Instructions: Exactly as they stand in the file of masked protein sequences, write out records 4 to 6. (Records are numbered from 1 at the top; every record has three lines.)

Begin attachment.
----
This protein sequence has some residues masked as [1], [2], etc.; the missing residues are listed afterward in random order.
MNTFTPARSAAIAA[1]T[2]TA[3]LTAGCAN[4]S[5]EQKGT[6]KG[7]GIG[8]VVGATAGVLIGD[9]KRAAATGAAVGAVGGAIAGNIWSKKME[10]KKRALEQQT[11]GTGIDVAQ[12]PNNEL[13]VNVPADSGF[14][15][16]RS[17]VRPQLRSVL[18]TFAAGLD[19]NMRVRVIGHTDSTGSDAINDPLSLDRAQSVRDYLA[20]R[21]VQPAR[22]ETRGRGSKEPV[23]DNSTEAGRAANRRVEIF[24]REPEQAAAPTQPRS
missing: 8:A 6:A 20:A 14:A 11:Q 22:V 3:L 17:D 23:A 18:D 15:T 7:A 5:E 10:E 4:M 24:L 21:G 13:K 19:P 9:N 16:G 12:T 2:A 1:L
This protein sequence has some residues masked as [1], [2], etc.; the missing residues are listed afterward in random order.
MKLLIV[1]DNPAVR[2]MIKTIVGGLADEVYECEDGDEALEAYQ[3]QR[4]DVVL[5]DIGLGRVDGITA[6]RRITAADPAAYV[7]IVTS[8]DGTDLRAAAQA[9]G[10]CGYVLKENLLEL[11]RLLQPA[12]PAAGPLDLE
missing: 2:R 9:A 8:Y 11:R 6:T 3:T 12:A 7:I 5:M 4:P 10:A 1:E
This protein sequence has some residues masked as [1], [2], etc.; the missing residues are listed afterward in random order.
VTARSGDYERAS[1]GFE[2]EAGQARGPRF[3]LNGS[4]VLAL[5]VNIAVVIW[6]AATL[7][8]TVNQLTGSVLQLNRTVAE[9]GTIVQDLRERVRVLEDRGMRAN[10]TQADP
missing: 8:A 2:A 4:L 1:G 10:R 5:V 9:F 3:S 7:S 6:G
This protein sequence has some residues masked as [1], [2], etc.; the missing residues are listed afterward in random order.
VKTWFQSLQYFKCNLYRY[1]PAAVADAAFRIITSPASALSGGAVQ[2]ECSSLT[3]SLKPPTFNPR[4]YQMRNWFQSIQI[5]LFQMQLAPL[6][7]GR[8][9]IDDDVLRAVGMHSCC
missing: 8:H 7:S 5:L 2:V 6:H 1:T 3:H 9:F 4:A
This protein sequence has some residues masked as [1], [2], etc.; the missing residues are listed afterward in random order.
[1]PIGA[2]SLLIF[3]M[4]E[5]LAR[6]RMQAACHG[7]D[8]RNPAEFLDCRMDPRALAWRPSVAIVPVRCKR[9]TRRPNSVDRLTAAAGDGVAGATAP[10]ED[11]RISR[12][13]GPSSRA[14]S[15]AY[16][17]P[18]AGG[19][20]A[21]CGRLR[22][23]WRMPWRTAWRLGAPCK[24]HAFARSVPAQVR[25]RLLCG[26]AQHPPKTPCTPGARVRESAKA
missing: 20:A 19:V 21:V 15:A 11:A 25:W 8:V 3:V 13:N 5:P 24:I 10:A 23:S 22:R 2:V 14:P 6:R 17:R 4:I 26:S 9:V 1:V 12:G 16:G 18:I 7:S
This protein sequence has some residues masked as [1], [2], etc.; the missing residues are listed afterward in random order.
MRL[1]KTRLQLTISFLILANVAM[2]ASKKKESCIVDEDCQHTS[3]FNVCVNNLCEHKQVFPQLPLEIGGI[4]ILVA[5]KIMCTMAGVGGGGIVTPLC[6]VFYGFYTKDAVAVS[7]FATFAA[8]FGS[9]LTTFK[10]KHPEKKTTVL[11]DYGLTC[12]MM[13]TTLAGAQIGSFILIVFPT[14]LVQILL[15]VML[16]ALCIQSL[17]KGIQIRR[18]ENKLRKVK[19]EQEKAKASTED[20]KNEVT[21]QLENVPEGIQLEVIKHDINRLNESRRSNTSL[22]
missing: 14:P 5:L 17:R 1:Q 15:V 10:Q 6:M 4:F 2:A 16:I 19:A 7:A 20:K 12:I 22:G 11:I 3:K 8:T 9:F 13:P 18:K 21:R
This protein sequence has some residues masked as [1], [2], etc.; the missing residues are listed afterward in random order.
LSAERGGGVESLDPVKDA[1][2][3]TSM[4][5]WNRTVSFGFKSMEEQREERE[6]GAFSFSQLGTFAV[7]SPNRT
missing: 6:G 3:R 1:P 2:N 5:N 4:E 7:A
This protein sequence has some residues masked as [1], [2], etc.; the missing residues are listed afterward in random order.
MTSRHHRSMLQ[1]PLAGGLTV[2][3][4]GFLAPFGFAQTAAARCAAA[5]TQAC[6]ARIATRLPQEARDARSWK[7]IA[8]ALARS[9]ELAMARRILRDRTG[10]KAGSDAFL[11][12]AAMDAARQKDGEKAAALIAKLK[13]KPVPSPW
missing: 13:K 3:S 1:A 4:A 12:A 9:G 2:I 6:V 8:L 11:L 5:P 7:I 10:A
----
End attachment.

This protein sequence has some residues masked as [1], [2], etc.; the missing residues are listed afterward in random order.
VKTWFQSLQYFKCNLYRY[1]PAAVADAAFRIITSPASALSGGAVQ[2]ECSSLT[3]SLKPPTFNPR[4]YQMRNWFQSIQI[5]LFQMQLAPL[6][7]GR[8][9]IDDDVLRAVGMHSCC
missing: 8:H 7:S 5:L 2:V 6:H 1:T 3:H 9:F 4:A
This protein sequence has some residues masked as [1], [2], etc.; the missing residues are listed afterward in random order.
[1]PIGA[2]SLLIF[3]M[4]E[5]LAR[6]RMQAACHG[7]D[8]RNPAEFLDCRMDPRALAWRPSVAIVPVRCKR[9]TRRPNSVDRLTAAAGDGVAGATAP[10]ED[11]RISR[12][13]GPSSRA[14]S[15]AY[16][17]P[18]AGG[19][20]A[21]CGRLR[22][23]WRMPWRTAWRLGAPCK[24]HAFARSVPAQVR[25]RLLCG[26]AQHPPKTPCTPGARVRESAKA
missing: 20:A 19:V 21:V 15:A 11:A 25:W 8:V 3:V 13:N 5:P 24:I 10:A 23:S 22:R 2:V 14:P 6:R 17:R 4:I 26:S 9:V 1:V 12:G 16:G 18:I 7:S
This protein sequence has some residues masked as [1], [2], etc.; the missing residues are listed afterward in random order.
MRL[1]KTRLQLTISFLILANVAM[2]ASKKKESCIVDEDCQHTS[3]FNVCVNNLCEHKQVFPQLPLEIGGI[4]ILVA[5]KIMCTMAGVGGGGIVTPLC[6]VFYGFYTKDAVAVS[7]FATFAA[8]FGS[9]LTTFK[10]KHPEKKTTVL[11]DYGLTC[12]MM[13]TTLAGAQIGSFILIVFPT[14]LVQILL[15]VML[16]ALCIQSL[17]KGIQIRR[18]ENKLRKVK[19]EQEKAKASTED[20]KNEVT[21]QLENVPEGIQLEVIKHDINRLNESRRSNTSL[22]
missing: 14:P 5:L 17:R 1:Q 15:V 10:Q 6:M 4:F 2:A 16:I 19:A 7:A 20:K 12:I 22:G 11:I 3:K 8:T 9:F 13:P 18:K 21:R